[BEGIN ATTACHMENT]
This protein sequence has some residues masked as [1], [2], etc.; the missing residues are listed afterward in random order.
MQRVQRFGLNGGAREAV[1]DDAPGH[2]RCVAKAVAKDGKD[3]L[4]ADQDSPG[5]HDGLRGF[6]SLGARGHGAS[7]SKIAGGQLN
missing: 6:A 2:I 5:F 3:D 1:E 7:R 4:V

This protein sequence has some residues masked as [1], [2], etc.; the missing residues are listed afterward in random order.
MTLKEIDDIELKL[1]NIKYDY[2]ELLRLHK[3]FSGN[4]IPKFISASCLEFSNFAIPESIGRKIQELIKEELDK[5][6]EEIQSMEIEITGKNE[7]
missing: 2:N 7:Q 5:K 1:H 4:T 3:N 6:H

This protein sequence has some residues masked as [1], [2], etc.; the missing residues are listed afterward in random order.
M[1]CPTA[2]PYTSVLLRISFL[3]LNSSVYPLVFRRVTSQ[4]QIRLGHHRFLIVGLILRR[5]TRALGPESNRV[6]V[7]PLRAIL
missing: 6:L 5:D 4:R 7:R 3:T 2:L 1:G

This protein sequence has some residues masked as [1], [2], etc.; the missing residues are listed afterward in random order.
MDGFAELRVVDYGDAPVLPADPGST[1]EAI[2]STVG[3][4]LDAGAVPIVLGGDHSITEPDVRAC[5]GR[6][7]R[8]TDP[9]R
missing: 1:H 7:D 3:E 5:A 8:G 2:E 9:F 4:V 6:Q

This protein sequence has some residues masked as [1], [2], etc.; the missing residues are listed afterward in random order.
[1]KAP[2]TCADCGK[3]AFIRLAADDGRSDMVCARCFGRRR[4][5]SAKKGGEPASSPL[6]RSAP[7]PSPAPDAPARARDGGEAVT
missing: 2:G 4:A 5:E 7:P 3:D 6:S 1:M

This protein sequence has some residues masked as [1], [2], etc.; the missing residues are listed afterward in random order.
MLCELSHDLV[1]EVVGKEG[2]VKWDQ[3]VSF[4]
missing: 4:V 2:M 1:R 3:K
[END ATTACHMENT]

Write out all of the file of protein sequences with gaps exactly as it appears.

This protein sequence has some residues masked as [1], [2], etc.; the missing residues are listed afterward in random order.
MQRVQRFGLNGGAREAV[1]DDAPGH[2]RCVAKAVAKDGKD[3]L[4]ADQDSPG[5]HDGLRGF[6]SLGARGHGAS[7]SKIAGGQLN
missing: 6:A 2:I 5:F 3:D 1:E 7:R 4:V

This protein sequence has some residues masked as [1], [2], etc.; the missing residues are listed afterward in random order.
MTLKEIDDIELKL[1]NIKYDY[2]ELLRLHK[3]FSGN[4]IPKFISASCLEFSNFAIPESIGRKIQELIKEELDK[5][6]EEIQSMEIEITGKNE[7]
missing: 2:N 7:Q 5:K 1:H 4:T 3:N 6:H

This protein sequence has some residues masked as [1], [2], etc.; the missing residues are listed afterward in random order.
M[1]CPTA[2]PYTSVLLRISFL[3]LNSSVYPLVFRRVTSQ[4]QIRLGHHRFLIVGLILRR[5]TRALGPESNRV[6]V[7]PLRAIL
missing: 6:L 5:D 4:R 7:R 3:T 2:L 1:G

This protein sequence has some residues masked as [1], [2], etc.; the missing residues are listed afterward in random order.
MDGFAELRVVDYGDAPVLPADPGST[1]EAI[2]STVG[3][4]LDAGAVPIVLGGDHSITEPDVRAC[5]GR[6][7]R[8]TDP[9]R
missing: 1:H 7:D 3:E 5:A 8:G 2:E 9:F 4:V 6:Q

This protein sequence has some residues masked as [1], [2], etc.; the missing residues are listed afterward in random order.
[1]KAP[2]TCADCGK[3]AFIRLAADDGRSDMVCARCFGRRR[4][5]SAKKGGEPASSPL[6]RSAP[7]PSPAPDAPARARDGGEAVT
missing: 2:G 4:A 5:E 7:P 3:D 6:S 1:M

This protein sequence has some residues masked as [1], [2], etc.; the missing residues are listed afterward in random order.
MLCELSHDLV[1]EVVGKEG[2]VKWDQ[3]VSF[4]
missing: 4:V 2:M 1:R 3:K